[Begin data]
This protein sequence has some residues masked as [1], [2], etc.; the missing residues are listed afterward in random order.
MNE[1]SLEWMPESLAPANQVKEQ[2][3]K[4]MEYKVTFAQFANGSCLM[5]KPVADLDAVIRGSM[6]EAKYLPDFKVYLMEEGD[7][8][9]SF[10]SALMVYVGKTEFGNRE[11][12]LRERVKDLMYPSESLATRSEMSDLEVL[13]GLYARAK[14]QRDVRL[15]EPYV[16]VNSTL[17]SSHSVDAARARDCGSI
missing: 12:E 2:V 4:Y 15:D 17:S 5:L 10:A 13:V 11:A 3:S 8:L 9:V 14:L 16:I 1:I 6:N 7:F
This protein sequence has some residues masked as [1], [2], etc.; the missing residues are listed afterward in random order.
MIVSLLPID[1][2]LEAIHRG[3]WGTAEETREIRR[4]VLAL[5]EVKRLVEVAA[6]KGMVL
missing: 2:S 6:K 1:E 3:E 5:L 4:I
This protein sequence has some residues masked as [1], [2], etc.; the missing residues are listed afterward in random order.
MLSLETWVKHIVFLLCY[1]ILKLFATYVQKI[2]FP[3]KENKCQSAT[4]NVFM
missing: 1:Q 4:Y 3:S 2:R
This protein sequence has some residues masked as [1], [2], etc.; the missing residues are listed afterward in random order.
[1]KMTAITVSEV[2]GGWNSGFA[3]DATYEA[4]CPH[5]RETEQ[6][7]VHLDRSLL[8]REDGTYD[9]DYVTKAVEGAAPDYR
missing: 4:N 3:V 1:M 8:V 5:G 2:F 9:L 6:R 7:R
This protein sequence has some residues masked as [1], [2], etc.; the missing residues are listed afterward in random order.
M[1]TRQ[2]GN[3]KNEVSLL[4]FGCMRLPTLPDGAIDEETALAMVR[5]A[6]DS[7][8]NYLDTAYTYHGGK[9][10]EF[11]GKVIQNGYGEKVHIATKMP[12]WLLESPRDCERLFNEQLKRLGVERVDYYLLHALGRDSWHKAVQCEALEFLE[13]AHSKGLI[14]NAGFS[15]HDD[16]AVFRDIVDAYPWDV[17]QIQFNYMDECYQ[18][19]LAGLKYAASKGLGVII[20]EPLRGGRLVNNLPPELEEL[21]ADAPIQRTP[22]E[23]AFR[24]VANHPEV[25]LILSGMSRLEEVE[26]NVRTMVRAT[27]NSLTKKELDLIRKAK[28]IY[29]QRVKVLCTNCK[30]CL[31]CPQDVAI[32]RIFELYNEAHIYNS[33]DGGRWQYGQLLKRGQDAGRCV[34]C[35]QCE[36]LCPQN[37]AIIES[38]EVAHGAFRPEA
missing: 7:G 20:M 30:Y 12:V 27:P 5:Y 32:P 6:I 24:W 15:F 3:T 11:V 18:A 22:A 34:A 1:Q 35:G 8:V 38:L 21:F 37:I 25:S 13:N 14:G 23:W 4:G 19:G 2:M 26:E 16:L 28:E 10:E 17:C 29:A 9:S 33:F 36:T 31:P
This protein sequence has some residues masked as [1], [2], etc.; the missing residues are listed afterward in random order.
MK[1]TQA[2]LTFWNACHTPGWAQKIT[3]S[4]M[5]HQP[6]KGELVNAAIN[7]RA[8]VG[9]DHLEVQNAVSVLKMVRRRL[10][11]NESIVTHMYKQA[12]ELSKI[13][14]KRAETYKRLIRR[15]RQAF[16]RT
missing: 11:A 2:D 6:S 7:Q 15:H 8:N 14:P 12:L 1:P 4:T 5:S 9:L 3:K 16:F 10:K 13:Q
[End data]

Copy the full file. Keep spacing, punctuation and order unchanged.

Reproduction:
This protein sequence has some residues masked as [1], [2], etc.; the missing residues are listed afterward in random order.
MNE[1]SLEWMPESLAPANQVKEQ[2][3]K[4]MEYKVTFAQFANGSCLM[5]KPVADLDAVIRGSM[6]EAKYLPDFKVYLMEEGD[7][8][9]SF[10]SALMVYVGKTEFGNRE[11][12]LRERVKDLMYPSESLATRSEMSDLEVL[13]GLYARAK[14]QRDVRL[15]EPYV[16]VNSTL[17]SSHSVDAARARDCGSI
missing: 12:E 2:V 4:Y 15:D 17:S 5:L 10:A 13:V 11:A 3:S 8:L 9:V 14:L 16:I 1:I 6:N 7:F
This protein sequence has some residues masked as [1], [2], etc.; the missing residues are listed afterward in random order.
MIVSLLPID[1][2]LEAIHRG[3]WGTAEETREIRR[4]VLAL[5]EVKRLVEVAA[6]KGMVL
missing: 2:S 6:K 1:E 3:E 5:L 4:I
This protein sequence has some residues masked as [1], [2], etc.; the missing residues are listed afterward in random order.
MLSLETWVKHIVFLLCY[1]ILKLFATYVQKI[2]FP[3]KENKCQSAT[4]NVFM
missing: 1:Q 4:Y 3:S 2:R
This protein sequence has some residues masked as [1], [2], etc.; the missing residues are listed afterward in random order.
[1]KMTAITVSEV[2]GGWNSGFA[3]DATYEA[4]CPH[5]RETEQ[6][7]VHLDRSLL[8]REDGTYD[9]DYVTKAVEGAAPDYR
missing: 4:N 3:V 1:M 8:V 5:G 2:F 9:L 6:R 7:R
This protein sequence has some residues masked as [1], [2], etc.; the missing residues are listed afterward in random order.
M[1]TRQ[2]GN[3]KNEVSLL[4]FGCMRLPTLPDGAIDEETALAMVR[5]A[6]DS[7][8]NYLDTAYTYHGGK[9][10]EF[11]GKVIQNGYGEKVHIATKMP[12]WLLESPRDCERLFNEQLKRLGVERVDYYLLHALGRDSWHKAVQCEALEFLE[13]AHSKGLI[14]NAGFS[15]HDD[16]AVFRDIVDAYPWDV[17]QIQFNYMDECYQ[18][19]LAGLKYAASKGLGVII[20]EPLRGGRLVNNLPPELEEL[21]ADAPIQRTP[22]E[23]AFR[24]VANHPEV[25]LILSGMSRLEEVE[26]NVRTMVRAT[27]NSLTKKELDLIRKAK[28]IY[29]QRVKVLCTNCK[30]CL[31]CPQDVAI[32]RIFELYNEAHIYNS[33]DGGRWQYGQLLKRGQDAGRCV[34]C[35]QCE[36]LCPQN[37]AIIES[38]EVAHGAFRPEA
missing: 7:G 20:M 30:Y 12:V 27:P 5:Y 32:P 6:I 24:W 15:F 3:T 11:V 18:A 22:A 34:A 1:Q 35:G 8:V 38:L 21:F 37:I 25:S 13:N 14:G 23:W 4:G 19:G 2:M 26:E 16:L 28:E 10:E 17:C 29:A 9:S 33:F 36:T 31:P
This protein sequence has some residues masked as [1], [2], etc.; the missing residues are listed afterward in random order.
MK[1]TQA[2]LTFWNACHTPGWAQKIT[3]S[4]M[5]HQP[6]KGELVNAAIN[7]RA[8]VG[9]DHLEVQNAVSVLKMVRRRL[10][11]NESIVTHMYKQA[12]ELSKI[13][14]KRAETYKRLIRR[15]RQAF[16]RT
missing: 11:A 2:D 6:S 7:Q 15:H 8:N 14:P 12:L 1:P 4:T 5:S 9:L 3:K 16:F 10:K 13:Q